Screw the Pilgrims. It’s a great week for celebrating pioneering women in Seattle music. This weekend you can give thanks for two of Seattle’s most influential bands and a new book on Rock ‘n Roll.
Seminal rockers 7 Year Bitch announce the release of Live at Moe. Recorded in 1996 at Moe, the guitar driven sounds of 7YB paved the way for bands like Thunderpussy and Childbirth and in a year that’s seen reformations of Babes in Toyland and L7, the timing could not be apter.
Mia Zapata is one of the most revered figures in Seattle music. Before her untimely death, The Gits were poised to be the most important band Seattle had produced. In a rare and welcome move –to support former scene mate Hammerbox James Atkin’s battle with cancer- the band will reform for the first time in 23 years with beloved former Visqueen frontwoman Rachel Flotard on vocals. You can catch this very special event December 4th at Chop Suey which will feature the talents of Hammerbox, The Gits Featuring Rachel Flotard, Selene Vigil (7 Year Bitch) Alcohol Funnycar, Coffin Break, Greta Harley and STAG.
*EDITOR’S NOTE: A SECOND SHOW DECEMBER 5TH HAS BEEN ADDED!
As event organizer Ben London noted, “I was completely shocked when they agreed to play. We had a very tight-knit community in the early 90s between bands like Hammerbox, The Gits, Alcohol Funnycar and 7 Year Bitch. Along w/ Coffin Break, we were all on C/Z records. We played numerous shows together, hung out, lived together, drank together, and when Mia Zapata was murdered in 1993, it blew everything apart. After so many years of benefits and community support to find Mia’s murderer, I think the band was motivated to come out and support a close friend in his time of need.”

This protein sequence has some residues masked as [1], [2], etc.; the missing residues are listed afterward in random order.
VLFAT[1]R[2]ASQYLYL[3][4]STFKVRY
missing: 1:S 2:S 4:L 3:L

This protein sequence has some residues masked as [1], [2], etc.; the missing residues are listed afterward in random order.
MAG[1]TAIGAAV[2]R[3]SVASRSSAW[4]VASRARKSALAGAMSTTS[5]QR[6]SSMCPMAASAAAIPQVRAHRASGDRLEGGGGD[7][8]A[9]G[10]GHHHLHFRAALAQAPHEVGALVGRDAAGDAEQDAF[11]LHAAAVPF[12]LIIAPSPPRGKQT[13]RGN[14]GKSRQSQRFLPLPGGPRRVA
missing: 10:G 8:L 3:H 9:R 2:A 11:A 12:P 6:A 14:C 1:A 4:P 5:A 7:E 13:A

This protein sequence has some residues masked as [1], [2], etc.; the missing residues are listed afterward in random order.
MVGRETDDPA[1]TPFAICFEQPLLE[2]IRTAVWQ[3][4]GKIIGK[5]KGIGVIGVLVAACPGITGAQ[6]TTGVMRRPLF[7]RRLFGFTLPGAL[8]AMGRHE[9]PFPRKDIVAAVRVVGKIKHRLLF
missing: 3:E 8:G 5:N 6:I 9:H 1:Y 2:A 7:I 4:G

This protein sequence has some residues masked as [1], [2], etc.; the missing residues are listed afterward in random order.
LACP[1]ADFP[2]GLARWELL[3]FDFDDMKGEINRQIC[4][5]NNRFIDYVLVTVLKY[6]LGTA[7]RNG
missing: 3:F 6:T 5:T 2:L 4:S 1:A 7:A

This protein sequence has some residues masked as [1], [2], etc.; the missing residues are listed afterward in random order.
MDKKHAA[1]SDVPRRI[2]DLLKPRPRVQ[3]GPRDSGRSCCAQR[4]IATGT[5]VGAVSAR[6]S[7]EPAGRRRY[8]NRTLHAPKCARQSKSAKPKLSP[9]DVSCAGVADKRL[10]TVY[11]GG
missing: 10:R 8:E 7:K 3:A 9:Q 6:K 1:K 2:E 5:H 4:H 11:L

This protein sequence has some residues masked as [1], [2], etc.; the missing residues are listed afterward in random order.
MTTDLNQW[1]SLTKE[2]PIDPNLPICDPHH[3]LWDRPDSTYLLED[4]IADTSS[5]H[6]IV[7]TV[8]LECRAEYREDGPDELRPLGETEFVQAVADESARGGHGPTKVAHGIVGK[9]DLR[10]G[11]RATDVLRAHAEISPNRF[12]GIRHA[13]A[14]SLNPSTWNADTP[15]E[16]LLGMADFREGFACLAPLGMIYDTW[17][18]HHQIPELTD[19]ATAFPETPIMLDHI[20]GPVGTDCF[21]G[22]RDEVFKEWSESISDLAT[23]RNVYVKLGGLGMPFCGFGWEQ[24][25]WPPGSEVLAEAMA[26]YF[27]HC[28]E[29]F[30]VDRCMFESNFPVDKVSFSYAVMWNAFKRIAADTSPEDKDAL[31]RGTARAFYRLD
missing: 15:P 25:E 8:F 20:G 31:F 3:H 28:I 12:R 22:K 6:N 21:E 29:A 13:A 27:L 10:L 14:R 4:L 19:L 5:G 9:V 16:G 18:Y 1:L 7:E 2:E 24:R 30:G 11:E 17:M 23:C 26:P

Both Mia Zapata and 7 Year Bitch proved influential in the scene that inspired the creation of ROCKRGRL Magazine. The brainchild of musician turned publisher Carla (DeSantis) Black ROCKRGRL’s mission during its eleven-year run was “to present a real departure from the condescending and patronizing tone found in other “women in music” magazines and websites. No beauty tips or guilt trips here — just shop talk with fascinating artists.” STACKEDD obviously, wouldn’t be here if not for publications like ROCKRGRL. We recently chatted with Black about her new project -a memoir about starting a magazine at the tail end of the zine revolution and her own coming of middle-age revolution- and some sage advice for upstarts like us.
I was a musician in the early ’80s – cover bands, mercifully no recorded originals. One of my bands was an all-female group influenced highly by the Go-Go’s. Every time we performed we were asked really dumb questions – were we lip synching and was our drummer really a guy in drag. At first I was amused but then I quickly became annoyed. I thought, “why don’t people think girls can play?” I went to the local Barnes and Noble and a cursory glance at the very macho music magazine section told the whole story. There was a cultural idea that men were musicians and women were groupies, publicists or girlfriends. Maybe singers, too. But never players. They were never taken seriously as real players which I always thought was very odd. I couldn’t remember a time when I didn’t play some kind of instrument and never felt like I didn’t belong until I was playing professionally. But at the time I was questioning all this, Riot Grrrl was challenging the status quo as well. I was too old to feel like I was part of that and I didn’t really know much about underground scenes. I was listening to mainstream music on the radio. But I thought it was disturbing that women were so marginalized in nearly every facet of music.